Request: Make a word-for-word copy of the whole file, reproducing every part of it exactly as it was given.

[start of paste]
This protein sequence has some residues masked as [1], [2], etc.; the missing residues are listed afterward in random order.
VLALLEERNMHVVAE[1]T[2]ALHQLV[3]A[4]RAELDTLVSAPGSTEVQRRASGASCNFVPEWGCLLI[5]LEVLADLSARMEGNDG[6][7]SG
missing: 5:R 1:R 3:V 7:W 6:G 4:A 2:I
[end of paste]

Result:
This protein sequence has some residues masked as [1], [2], etc.; the missing residues are listed afterward in random order.
VLALLEERNMHVVAE[1]T[2]ALHQLV[3]A[4]RAELDTLVSAPGSTEVQRRASGASCNFVPEWGCLLI[5]LEVLADLSARMEGNDG[6][7]SG
missing: 5:R 1:R 3:V 7:W 6:G 4:A 2:I